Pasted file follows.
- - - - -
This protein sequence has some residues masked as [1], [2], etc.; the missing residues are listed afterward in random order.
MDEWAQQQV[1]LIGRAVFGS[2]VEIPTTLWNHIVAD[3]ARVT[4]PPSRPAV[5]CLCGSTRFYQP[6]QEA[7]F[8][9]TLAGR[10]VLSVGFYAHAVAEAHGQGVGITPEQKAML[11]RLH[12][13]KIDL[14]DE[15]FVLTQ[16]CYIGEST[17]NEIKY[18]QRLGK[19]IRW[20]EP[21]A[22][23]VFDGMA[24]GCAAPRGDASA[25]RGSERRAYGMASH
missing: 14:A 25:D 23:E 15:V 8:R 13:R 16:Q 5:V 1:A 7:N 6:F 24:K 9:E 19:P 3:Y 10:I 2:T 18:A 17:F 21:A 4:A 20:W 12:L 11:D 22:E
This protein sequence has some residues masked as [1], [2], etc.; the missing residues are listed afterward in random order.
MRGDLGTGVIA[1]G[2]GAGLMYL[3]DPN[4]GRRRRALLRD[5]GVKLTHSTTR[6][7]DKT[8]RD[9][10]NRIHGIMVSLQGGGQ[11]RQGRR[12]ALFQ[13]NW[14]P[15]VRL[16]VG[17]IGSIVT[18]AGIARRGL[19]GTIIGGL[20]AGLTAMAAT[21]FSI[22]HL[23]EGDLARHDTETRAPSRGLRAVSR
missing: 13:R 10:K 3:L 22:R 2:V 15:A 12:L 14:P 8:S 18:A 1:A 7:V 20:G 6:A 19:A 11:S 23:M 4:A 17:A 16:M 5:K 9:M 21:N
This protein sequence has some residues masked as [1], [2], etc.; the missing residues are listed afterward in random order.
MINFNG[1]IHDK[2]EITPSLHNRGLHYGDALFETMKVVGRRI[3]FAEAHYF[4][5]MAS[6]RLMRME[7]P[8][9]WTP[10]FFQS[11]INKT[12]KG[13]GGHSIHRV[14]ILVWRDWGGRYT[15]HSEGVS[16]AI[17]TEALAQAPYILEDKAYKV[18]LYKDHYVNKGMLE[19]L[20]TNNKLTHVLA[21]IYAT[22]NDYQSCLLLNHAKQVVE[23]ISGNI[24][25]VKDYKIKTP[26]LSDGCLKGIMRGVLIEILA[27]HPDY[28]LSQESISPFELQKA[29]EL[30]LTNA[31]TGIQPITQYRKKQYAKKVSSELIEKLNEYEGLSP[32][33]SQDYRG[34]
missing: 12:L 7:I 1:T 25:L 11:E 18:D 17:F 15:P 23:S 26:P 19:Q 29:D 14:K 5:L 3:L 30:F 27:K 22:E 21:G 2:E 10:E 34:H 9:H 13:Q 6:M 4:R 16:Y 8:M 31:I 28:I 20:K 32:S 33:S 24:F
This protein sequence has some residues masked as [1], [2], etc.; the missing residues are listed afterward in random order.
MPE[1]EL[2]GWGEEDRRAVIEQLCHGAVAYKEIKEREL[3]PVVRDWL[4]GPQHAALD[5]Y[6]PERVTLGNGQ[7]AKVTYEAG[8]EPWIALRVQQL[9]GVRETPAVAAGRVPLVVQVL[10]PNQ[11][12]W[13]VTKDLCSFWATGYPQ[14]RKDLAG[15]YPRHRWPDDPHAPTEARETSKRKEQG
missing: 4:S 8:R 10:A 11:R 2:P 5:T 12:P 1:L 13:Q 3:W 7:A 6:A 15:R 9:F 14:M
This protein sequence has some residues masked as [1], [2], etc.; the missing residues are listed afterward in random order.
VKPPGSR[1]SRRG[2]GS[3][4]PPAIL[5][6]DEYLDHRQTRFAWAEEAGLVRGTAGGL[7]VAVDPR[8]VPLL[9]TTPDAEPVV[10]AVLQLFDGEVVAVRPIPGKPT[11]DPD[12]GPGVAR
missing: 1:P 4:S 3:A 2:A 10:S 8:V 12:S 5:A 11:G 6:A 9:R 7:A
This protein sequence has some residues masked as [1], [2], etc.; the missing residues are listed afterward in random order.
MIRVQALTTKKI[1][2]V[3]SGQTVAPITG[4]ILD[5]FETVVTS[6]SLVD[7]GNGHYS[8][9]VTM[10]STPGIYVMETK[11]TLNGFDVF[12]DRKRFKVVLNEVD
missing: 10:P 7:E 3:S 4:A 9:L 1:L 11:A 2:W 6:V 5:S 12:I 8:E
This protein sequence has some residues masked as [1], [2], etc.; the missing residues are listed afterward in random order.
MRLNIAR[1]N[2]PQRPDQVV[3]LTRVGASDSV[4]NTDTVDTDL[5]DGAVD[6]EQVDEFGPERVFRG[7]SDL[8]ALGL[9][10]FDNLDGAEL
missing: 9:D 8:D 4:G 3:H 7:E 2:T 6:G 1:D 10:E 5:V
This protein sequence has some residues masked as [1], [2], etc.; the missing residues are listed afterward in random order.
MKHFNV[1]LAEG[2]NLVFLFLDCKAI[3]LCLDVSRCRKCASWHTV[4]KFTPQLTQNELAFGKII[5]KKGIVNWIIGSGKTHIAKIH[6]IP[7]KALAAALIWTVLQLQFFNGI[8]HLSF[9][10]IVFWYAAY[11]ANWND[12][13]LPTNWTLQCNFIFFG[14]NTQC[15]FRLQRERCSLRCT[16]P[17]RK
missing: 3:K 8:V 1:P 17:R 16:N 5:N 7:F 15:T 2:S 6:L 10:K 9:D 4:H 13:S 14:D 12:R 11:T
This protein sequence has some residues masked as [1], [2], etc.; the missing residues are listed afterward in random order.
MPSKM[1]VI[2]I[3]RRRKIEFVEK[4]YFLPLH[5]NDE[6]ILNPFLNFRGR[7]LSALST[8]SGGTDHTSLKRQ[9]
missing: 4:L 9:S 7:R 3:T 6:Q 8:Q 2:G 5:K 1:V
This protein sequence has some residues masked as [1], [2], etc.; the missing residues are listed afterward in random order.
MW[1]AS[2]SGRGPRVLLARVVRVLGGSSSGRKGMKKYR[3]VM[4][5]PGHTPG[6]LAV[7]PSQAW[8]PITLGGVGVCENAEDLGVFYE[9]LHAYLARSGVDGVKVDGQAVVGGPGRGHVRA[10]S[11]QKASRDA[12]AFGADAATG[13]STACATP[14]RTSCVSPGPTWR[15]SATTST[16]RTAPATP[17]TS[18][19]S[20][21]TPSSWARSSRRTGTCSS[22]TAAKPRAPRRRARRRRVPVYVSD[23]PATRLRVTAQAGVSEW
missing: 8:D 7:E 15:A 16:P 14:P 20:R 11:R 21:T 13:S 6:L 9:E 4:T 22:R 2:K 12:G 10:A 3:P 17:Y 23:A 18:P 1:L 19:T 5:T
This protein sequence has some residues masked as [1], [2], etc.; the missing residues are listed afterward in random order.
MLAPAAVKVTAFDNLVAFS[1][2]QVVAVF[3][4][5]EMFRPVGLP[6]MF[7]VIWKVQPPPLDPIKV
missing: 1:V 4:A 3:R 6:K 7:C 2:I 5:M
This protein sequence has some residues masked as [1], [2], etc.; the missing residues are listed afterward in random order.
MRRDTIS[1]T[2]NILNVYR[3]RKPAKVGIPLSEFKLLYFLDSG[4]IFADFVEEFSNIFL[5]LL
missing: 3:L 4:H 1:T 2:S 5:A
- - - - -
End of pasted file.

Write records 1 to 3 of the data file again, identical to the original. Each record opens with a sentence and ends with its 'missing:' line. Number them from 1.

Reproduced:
This protein sequence has some residues masked as [1], [2], etc.; the missing residues are listed afterward in random order.
MDEWAQQQV[1]LIGRAVFGS[2]VEIPTTLWNHIVAD[3]ARVT[4]PPSRPAV[5]CLCGSTRFYQP[6]QEA[7]F[8][9]TLAGR[10]VLSVGFYAHAVAEAHGQGVGITPEQKAML[11]RLH[12][13]KIDL[14]DE[15]FVLTQ[16]CYIGEST[17]NEIKY[18]QRLGK[19]IRW[20]EP[21]A[22][23]VFDGMA[24]GCAAPRGDASA[25]RGSERRAYGMASH
missing: 14:A 25:D 23:E 15:V 8:R 13:R 16:Q 5:V 1:A 7:N 6:F 24:K 9:E 19:P 3:Y 10:I 2:T 18:A 17:F 21:A 4:A 20:W 12:L 11:D 22:E
This protein sequence has some residues masked as [1], [2], etc.; the missing residues are listed afterward in random order.
MRGDLGTGVIA[1]G[2]GAGLMYL[3]DPN[4]GRRRRALLRD[5]GVKLTHSTTR[6][7]DKT[8]RD[9][10]NRIHGIMVSLQGGGQ[11]RQGRR[12]ALFQ[13]NW[14]P[15]VRL[16]VG[17]IGSIVT[18]AGIARRGL[19]GTIIGGL[20]AGLTAMAAT[21]FSI[22]HL[23]EGDLARHDTETRAPSRGLRAVSR
missing: 13:R 10:K 3:L 22:R 2:V 15:A 12:L 14:P 8:S 18:A 1:A 7:V 20:G 6:A 19:A 11:S 23:M 4:A 17:A 16:M 5:K 9:M 21:N
This protein sequence has some residues masked as [1], [2], etc.; the missing residues are listed afterward in random order.
MINFNG[1]IHDK[2]EITPSLHNRGLHYGDALFETMKVVGRRI[3]FAEAHYF[4][5]MAS[6]RLMRME[7]P[8][9]WTP[10]FFQS[11]INKT[12]KG[13]GGHSIHRV[14]ILVWRDWGGRYT[15]HSEGVS[16]AI[17]TEALAQAPYILEDKAYKV[18]LYKDHYVNKGMLE[19]L[20]TNNKLTHVLA[21]IYAT[22]NDYQSCLLLNHAKQVVE[23]ISGNI[24][25]VKDYKIKTP[26]LSDGCLKGIMRGVLIEILA[27]HPDY[28]LSQESISPFELQKA[29]EL[30]LTNA[31]TGIQPITQYRKKQYAKKVSSELIEKLNEYEGLSP[32][33]SQDYRG[34]
missing: 12:L 7:I 1:T 25:L 11:E 18:D 17:F 15:P 23:S 26:P 19:Q 29:D 14:K 5:L 3:L 30:F 27:K 22:E 21:G 2:E 10:E 34:H 9:H 13:Q 6:M 4:R 16:Y 8:M 31:I 28:I 20:K 32:S 33:S 24:F